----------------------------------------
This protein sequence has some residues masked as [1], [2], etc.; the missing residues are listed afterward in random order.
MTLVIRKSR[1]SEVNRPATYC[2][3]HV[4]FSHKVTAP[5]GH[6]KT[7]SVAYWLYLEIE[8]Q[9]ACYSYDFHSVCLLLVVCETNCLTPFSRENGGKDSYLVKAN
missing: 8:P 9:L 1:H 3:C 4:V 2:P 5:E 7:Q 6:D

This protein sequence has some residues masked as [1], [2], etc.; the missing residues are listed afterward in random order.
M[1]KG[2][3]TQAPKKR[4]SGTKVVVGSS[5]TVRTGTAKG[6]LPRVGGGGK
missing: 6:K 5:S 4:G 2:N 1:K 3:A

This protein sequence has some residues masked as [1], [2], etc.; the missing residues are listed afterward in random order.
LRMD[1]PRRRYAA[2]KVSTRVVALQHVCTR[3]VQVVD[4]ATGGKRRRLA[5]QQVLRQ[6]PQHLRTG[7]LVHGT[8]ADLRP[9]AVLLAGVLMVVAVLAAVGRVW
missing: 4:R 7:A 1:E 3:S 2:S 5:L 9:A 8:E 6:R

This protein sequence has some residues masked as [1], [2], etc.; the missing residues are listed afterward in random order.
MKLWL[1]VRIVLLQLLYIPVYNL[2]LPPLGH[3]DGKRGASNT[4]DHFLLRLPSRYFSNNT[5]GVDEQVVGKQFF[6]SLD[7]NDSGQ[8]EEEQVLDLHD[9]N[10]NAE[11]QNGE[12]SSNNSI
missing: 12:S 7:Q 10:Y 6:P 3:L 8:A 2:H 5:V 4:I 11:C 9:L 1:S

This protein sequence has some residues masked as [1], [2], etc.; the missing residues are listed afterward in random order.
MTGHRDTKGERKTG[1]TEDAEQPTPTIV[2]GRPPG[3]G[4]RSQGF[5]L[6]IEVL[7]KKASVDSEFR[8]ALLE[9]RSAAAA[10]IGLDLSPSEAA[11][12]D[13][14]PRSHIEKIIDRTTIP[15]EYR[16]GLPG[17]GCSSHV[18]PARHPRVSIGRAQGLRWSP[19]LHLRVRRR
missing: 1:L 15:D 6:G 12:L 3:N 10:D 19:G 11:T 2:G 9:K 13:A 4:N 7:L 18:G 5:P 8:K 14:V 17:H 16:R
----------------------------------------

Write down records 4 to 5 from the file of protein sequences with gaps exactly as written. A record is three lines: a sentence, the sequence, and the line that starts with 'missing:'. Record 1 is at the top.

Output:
This protein sequence has some residues masked as [1], [2], etc.; the missing residues are listed afterward in random order.
MKLWL[1]VRIVLLQLLYIPVYNL[2]LPPLGH[3]DGKRGASNT[4]DHFLLRLPSRYFSNNT[5]GVDEQVVGKQFF[6]SLD[7]NDSGQ[8]EEEQVLDLHD[9]N[10]NAE[11]QNGE[12]SSNNSI
missing: 12:S 7:Q 10:Y 6:P 3:L 8:A 2:H 5:V 4:I 11:C 9:L 1:S

This protein sequence has some residues masked as [1], [2], etc.; the missing residues are listed afterward in random order.
MTGHRDTKGERKTG[1]TEDAEQPTPTIV[2]GRPPG[3]G[4]RSQGF[5]L[6]IEVL[7]KKASVDSEFR[8]ALLE[9]RSAAAA[10]IGLDLSPSEAA[11][12]D[13][14]PRSHIEKIIDRTTIP[15]EYR[16]GLPG[17]GCSSHV[18]PARHPRVSIGRAQGLRWSP[19]LHLRVRRR
missing: 1:L 15:D 6:G 12:L 3:N 10:D 19:G 11:T 2:G 9:K 13:A 4:N 7:L 18:G 5:P 8:K 14:V 17:H 16:R